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Tiffin School is proud to celebrate LGBT+ History Month 2024. This year’s theme is Under The Scope and celebrates LGBT peoples’ contributions to the field of Medicine and Healthcare and the progress made toward ensuring equal treatment for all. Understanding how things used to be and learning about the fight for equality that happened in the past can help to shed a light on inequalities that still exist today and encourage us all to think about our own responsibility in creating a fairer society in the future. By studying some of this history, we hope students gained a new perspective on the barriers still faced by the LGBT+ community today and the work that still needs to be done.

During the assembly students learned about pioneer for women’s rights to study medicine, Sophia Jex-Blake (1840-1912) and The Edinburgh Seven, as well as the history of healthcare for the LGBT+ Community and barriers to equal treatment that still exist today.


SOPHIA JEX-BLAKE: After being initially denied entry to the University of Edinburgh to study medicine on the grounds that the university could not make accommodations for ‘just one lady,’ she ran an article in The Scotsman newspaper and appealed to other women to join her campaign. Six other women joined her, they succeeded in winning places and became the first women to ever attend a British university–making history as The Edinburgh Seven!

SURGEON’S HALL RIOT: The fight was far from over as the women encountered persistent and significant resistance. Little more than a year later – tension would turn hostile with the Surgeon’s Hall riot on 18 November 1870. A mob of more than 200 people pelted the women with mud and rubbish as they made their way to sit an anatomy exam. While newspaper coverage swayed public opinion in favour of the women, discrimination grew at the university, and they were denied access to wards and blocked from graduating with degrees.

LEGACY: Jex-Blake went on to get her medical degree in Europe and became one of the first female doctors in the UK. The Edinburgh Seven campaigned for nearly a decade for their right as women to attend medical school and practice medicine, garnering international attention and the support of prominent physicians and scientists, including Charles Darwin. After several petitions to medical institutions and government, the Medical Act of 1876 was passed, allowing all medical institutions in the Britain to license qualified applicants as Medical Doctors regardless of their gender.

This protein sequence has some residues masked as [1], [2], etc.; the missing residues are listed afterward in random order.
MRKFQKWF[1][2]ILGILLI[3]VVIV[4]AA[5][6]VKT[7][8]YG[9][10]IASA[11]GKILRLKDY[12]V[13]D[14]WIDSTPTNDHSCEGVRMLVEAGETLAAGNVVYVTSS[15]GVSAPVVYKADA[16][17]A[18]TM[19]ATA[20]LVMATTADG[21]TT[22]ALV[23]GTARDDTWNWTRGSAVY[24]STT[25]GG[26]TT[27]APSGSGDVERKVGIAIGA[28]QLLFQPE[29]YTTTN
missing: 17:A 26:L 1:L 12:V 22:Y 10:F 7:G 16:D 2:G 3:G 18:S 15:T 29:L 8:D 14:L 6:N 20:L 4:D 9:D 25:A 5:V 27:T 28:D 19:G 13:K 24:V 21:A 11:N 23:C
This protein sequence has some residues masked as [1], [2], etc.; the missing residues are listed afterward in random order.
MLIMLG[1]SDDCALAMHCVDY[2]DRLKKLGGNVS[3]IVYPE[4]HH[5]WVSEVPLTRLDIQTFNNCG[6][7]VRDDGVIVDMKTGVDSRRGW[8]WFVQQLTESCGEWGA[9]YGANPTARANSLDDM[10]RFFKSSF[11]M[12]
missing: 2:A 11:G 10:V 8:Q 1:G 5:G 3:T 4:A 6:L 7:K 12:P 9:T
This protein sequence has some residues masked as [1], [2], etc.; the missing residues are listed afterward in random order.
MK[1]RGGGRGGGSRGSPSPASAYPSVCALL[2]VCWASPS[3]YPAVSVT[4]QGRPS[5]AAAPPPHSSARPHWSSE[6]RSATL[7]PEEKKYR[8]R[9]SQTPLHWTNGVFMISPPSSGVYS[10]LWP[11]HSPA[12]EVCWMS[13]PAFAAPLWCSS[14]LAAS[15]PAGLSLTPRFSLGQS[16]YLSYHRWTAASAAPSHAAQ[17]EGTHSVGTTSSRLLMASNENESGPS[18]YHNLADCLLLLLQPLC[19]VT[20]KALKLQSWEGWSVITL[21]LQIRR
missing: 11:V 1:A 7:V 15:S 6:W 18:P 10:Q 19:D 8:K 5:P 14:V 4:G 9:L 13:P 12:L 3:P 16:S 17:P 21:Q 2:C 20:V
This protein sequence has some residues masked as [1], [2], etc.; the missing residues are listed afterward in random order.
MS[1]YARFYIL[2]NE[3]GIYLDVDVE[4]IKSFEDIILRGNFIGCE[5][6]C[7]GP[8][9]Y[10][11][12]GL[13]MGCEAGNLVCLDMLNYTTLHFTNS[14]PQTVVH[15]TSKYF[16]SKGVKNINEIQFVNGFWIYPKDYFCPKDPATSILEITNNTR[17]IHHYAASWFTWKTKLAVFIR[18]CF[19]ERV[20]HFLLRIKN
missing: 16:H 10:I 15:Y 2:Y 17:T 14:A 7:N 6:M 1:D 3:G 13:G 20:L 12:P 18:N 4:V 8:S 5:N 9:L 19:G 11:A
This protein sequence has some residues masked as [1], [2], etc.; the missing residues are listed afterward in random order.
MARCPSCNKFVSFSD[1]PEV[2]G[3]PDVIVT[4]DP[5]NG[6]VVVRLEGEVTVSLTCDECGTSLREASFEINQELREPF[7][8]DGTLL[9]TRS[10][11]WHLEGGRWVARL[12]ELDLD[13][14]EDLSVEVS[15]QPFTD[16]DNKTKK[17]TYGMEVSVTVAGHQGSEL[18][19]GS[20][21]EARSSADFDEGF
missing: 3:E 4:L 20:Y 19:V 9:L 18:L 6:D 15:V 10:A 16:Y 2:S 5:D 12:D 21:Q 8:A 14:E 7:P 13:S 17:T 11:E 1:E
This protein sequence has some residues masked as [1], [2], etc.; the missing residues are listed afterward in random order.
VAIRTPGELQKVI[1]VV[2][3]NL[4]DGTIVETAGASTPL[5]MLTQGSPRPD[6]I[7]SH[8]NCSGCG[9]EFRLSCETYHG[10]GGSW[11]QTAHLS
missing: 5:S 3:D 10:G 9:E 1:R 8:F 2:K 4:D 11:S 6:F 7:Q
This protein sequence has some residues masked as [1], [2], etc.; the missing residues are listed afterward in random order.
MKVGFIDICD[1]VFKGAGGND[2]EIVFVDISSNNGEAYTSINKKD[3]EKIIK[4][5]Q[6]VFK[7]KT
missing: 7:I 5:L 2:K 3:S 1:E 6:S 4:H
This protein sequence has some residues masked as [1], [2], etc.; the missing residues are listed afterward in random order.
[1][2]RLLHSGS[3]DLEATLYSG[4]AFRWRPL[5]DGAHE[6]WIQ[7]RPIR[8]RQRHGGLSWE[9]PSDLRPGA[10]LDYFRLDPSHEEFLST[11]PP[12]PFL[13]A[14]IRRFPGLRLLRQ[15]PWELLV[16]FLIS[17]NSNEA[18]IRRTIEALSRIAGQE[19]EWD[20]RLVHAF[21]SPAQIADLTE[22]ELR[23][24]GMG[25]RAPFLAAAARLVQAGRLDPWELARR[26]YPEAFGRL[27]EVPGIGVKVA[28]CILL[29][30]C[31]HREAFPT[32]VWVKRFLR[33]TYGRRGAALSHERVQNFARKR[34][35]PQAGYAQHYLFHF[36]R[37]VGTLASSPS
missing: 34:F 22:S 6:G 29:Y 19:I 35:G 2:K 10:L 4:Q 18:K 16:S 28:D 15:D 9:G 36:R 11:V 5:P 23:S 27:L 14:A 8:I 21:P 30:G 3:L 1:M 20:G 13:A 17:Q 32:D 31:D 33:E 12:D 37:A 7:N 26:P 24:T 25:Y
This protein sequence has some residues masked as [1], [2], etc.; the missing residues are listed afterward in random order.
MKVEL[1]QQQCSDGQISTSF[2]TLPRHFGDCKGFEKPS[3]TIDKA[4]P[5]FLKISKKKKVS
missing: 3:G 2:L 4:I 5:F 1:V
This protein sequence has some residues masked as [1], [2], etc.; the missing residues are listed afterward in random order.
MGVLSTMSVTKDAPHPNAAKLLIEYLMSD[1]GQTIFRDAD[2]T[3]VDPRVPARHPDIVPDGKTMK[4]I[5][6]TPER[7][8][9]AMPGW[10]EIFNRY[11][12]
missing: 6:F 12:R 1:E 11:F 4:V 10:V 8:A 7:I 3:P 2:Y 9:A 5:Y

In 1874 she opened the London School of Medicine for Women and in 1885 established the first hospital completely run by women in Scotland. In 1886 she helped open the Edinburgh School of Medicine for Women and it was there she met her life partner Dr. Margaret Todd, one of the first students to enrol in the institute. Together they wrote several crucial texts arguing in favour of women’s suffrage and women’s importance to the medical field, and bravely lived together despite societal conventions in the early 1900s that did not publicly accept homosexuality.

Students learned that homosexuality was classified by the American Psychiatric Association as a mental illness until 1973 but was not actually removed from the World Health Organisation’s International Classification of Diseases (ICD) until 1992. Similarly, ‘gender identity disorder’ was only recently reclassified as ‘gender incongruence’ by the World Health Organisation in 2019, and removed it from the list of official mental health conditions.

How a condition or disease is classified in the ICD can make a significant difference to the way health systems and communities comprehend and respond to it, and the previous classifications of homosexuality and gender incongruence served to foster stigma and create potential barriers to care.

Despite the progress made towards LGBT+ equality, many LGBT+ people still face significant barriers to accessing healthcare and high rates of poor mental health. A recent survey conducted by LGBT+ charity Stonewall found that one in seven LGBT+ people have avoided treatment for fear of discrimination, while nearly one in four had witnessed negative comments towards LGBT+ people by healthcare staff.

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To overcome some of these barriers, the NHS Rainbow Badge scheme was created by Guy’s and St Thomas’ NHS Foundation Trust in London in 2018, in partnership with Evelina London Children’s Hospital. The badge is a special rainbow edition of the NHS logo and is worn by NHS staff who have pledged to reduce inequalities and provide support and signposting to LGBT+ people. Medical Trusts and hospitals across the country have participated in the NHS Rainbow Badge awards scheme earning a Bronze/ Silver/ Gold Award for providing staff training and monitoring, and promoting inclusive policies and support for LGBT+ staff and patients.

Unfortunately, just as we were preparing this Assembly, government funding for the programme was cancelled which is a reminder that progress cannot be taken for granted and it is important to continue to advocate for equal rights for all.